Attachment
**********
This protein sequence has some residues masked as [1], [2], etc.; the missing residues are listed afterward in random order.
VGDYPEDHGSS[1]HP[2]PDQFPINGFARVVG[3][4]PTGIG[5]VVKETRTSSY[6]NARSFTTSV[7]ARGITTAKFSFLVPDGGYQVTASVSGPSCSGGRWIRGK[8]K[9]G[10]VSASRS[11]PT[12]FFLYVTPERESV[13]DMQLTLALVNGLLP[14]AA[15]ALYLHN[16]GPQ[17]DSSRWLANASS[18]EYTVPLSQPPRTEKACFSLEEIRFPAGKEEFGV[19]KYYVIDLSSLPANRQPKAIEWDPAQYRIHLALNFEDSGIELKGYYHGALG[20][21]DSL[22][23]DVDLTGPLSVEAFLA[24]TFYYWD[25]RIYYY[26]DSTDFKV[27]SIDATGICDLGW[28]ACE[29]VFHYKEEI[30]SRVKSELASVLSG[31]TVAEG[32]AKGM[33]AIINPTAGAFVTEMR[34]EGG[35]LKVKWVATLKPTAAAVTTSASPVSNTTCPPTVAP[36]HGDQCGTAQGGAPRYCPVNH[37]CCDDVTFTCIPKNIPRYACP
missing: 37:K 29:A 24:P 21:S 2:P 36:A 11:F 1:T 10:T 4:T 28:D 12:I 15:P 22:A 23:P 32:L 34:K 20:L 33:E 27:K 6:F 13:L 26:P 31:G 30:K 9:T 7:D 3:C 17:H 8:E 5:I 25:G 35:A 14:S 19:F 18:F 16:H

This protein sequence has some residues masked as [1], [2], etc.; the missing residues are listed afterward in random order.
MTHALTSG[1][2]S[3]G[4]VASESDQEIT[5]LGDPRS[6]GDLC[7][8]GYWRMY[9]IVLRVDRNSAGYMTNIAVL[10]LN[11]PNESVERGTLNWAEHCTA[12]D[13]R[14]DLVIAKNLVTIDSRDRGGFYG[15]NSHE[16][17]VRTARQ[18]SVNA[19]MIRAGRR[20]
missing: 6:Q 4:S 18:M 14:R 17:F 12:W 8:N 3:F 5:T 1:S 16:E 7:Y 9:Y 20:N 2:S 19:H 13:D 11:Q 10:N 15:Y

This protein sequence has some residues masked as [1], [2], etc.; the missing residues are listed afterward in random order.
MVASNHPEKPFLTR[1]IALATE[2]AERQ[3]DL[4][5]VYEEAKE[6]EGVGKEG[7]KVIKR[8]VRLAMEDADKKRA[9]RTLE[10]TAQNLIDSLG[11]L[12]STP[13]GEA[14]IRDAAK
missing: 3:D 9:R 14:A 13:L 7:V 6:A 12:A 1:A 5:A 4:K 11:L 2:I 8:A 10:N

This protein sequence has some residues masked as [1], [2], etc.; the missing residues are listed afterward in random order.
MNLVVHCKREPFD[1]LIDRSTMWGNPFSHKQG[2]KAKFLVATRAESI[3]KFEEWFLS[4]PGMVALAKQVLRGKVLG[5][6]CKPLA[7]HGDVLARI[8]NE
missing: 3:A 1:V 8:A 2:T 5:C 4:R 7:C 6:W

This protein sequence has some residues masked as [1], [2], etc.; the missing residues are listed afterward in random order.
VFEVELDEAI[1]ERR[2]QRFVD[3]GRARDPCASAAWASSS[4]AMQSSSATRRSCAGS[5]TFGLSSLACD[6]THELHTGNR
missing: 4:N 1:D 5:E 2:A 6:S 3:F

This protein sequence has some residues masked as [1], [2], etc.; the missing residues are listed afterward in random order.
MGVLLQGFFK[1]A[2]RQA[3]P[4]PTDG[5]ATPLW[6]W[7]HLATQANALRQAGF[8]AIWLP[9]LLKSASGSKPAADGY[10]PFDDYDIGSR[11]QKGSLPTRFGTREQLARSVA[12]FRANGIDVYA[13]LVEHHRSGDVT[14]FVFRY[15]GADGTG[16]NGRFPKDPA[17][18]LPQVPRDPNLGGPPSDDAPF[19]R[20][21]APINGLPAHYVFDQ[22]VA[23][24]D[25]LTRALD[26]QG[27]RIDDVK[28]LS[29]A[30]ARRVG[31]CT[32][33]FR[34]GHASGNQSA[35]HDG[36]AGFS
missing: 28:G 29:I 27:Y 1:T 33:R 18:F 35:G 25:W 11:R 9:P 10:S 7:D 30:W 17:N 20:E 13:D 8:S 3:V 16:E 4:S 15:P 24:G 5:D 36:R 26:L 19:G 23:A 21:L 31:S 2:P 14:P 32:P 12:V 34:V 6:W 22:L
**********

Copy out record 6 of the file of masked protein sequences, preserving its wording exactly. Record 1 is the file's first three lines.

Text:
This protein sequence has some residues masked as [1], [2], etc.; the missing residues are listed afterward in random order.
MGVLLQGFFK[1]A[2]RQA[3]P[4]PTDG[5]ATPLW[6]W[7]HLATQANALRQAGF[8]AIWLP[9]LLKSASGSKPAADGY[10]PFDDYDIGSR[11]QKGSLPTRFGTREQLARSVA[12]FRANGIDVYA[13]LVEHHRSGDVT[14]FVFRY[15]GADGTG[16]NGRFPKDPA[17][18]LPQVPRDPNLGGPPSDDAPF[19]R[20][21]APINGLPAHYVFDQ[22]VA[23][24]D[25]LTRALD[26]QG[27]RIDDVK[28]LS[29]A[30]ARRVG[31]CT[32][33]FR[34]GHASGNQSA[35]HDG[36]AGFS
missing: 28:G 29:I 27:Y 1:T 33:R 18:F 35:G 25:W 11:R 9:P 10:S 7:D 30:W 17:N 20:E 13:D 8:S 3:V 16:E 4:S 15:P 24:G 5:D 36:R 26:L 19:G 23:A 21:L 31:S 2:P 14:P 32:P 12:V 34:V 6:W 22:L